Grand Cayman: We tendered in about 8:30 on Tuesday, did a bit of souvenir shopping (although many businesses were closed), and eventually found our way to Capt. Bryan's Stingray City Adventure. I've used him before, and booked the trip on-line through Island Marketing. Incidentally, that organization does not conduct tours, but refers people to the various excursions throughout the Caribbean. A 20% credit card deposit is required, which represents its fee. The balance is paid directly to the operator. At $34, it's an outstanding value, considering the hordes of people who pay about $50 through Carnival, and are packed in like sardines on those double-decker boats. We were on a catamaran with about twenty other folks, and had a spot with the rays pretty much to ourselves. Since there's no shopping to speak of (the Cayman dollar is stronger than ours), and inasmuch as we live just a stone's throw form two of the top ten beaches in the world, this excursion was pretty much our only option ... but as usual, it was quite an experience. I enjoyed it immensely. We were joined in port by the Disney Magic and Zuiderdam ... a pretty light day.
Costa Maya: I was anxious to return there. On my last visit (December, 2002), I was pretty impressed by the facilities and ambience (including a pool, very clean restrooms, local entertainment, a nice variety of shops), and was even more excited over what the Mexican government had planned for the area (it was touted to be a future rival to Cozumel). I can sum up progress in two words ... absolutely none! Not an inch of road has been paved outside of the pier, the local merchants have taken on a style reminiscent of Jamaica, and the overall atmosphere has, if anything, declined a bit. This was a major disappointment. I was able, however, to pick up an ample supply of my blood pressure medication, for about a third of what I pay in the States ... and I have a prescription plan. The Zuiderdam followed us from Georgetown, and the Explorer of the Seas arrived just after we did.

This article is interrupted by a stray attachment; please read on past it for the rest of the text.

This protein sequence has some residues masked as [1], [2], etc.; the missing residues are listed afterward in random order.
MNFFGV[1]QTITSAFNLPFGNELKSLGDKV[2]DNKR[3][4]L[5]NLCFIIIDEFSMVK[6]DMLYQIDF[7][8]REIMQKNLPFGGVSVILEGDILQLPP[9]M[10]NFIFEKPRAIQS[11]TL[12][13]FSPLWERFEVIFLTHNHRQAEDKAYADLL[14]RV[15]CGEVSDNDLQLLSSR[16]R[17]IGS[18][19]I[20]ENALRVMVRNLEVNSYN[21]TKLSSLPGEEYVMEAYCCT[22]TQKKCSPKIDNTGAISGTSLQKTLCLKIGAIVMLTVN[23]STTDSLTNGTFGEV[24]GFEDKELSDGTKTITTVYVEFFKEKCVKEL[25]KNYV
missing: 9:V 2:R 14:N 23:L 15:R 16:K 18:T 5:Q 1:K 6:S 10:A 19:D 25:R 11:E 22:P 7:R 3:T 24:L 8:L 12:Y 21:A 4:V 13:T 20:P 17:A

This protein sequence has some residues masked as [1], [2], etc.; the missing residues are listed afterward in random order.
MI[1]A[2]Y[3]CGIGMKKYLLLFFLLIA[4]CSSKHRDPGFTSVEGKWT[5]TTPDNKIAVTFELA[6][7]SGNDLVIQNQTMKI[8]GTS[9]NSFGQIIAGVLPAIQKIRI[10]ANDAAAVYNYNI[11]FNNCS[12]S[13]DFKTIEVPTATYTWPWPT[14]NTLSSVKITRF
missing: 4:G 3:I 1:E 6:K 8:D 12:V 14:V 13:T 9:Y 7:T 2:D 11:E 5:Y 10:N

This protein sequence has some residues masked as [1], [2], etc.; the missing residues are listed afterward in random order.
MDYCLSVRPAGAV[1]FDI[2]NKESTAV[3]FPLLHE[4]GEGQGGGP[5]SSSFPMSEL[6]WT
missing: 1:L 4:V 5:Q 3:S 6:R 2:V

Cozumel: We docked at Puerto Maya, the more southern berth. Having been there at least a dozen times, I decided to do something a bit different, at the behest of several cruise site contributors. We rented a car, and drove the circumference of the island. It's very different on the eastern side ... crashing waves, beautiful formations ... a nice way to spend a day. Alamo and Hertz have facilities there. It's a little different from US locations: most vehicles don't have a/c (believe it or not), many have manual transmissions, and none are of the current model year. We wound up with an automatic, air-conditioned 2001 Chevy Malibu, and paid $25 for the day. Be careful, though: your automobile insurance likely does not cover you; but my Chase Platinum MasterCard afforded the necessary protection ... otherwise, be prepared to spend about another $50 for insurance. We managed to get in a bit of shopping (nothing major), some downtown (tough to find a parking place, but it can be done), some at the plaza located at the dock. This was a banner port day (6 ships). We were joined at Puerto Maya by the Caribbean Princess, Explorer and Empress of the Seas (the largest and smallest cruise ships afloat docked next to each other). The Inspiration and Holiday were berthed downtown. Needless to say, Carlos & Charlie's, Senor Frog's, and the streets themselves, were absolutely packed! Had I not had anything planned, I wouldn't have left the shopping plaza adjacent to the port.